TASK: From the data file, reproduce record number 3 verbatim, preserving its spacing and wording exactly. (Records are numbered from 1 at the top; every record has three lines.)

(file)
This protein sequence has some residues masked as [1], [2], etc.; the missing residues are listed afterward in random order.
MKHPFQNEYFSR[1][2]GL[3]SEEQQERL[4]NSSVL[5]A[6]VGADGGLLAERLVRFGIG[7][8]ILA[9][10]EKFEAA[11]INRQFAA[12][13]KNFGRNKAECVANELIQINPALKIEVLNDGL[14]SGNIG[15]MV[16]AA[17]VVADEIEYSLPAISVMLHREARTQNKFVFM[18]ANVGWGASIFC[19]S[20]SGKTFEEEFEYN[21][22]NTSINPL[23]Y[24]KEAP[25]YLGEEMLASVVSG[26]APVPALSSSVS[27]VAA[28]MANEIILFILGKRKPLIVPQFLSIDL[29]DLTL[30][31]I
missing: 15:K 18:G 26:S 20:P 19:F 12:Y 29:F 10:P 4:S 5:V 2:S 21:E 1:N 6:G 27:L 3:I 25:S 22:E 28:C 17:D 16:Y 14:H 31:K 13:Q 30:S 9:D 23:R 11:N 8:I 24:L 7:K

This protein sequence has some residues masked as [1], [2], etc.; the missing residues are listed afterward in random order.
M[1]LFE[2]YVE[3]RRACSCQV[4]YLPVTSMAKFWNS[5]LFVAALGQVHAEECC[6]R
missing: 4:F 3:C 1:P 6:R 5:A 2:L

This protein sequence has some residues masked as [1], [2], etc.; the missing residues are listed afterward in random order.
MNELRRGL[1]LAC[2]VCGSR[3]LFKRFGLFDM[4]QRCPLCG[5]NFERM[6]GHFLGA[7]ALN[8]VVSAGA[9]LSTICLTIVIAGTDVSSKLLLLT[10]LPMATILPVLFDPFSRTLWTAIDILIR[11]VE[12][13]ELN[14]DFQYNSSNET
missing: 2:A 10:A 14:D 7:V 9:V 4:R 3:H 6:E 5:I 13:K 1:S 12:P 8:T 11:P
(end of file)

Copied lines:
This protein sequence has some residues masked as [1], [2], etc.; the missing residues are listed afterward in random order.
MNELRRGL[1]LAC[2]VCGSR[3]LFKRFGLFDM[4]QRCPLCG[5]NFERM[6]GHFLGA[7]ALN[8]VVSAGA[9]LSTICLTIVIAGTDVSSKLLLLT[10]LPMATILPVLFDPFSRTLWTAIDILIR[11]VE[12][13]ELN[14]DFQYNSSNET
missing: 2:A 10:A 14:D 7:V 9:V 4:R 3:H 6:E 5:I 13:K 1:S 12:P 8:T 11:P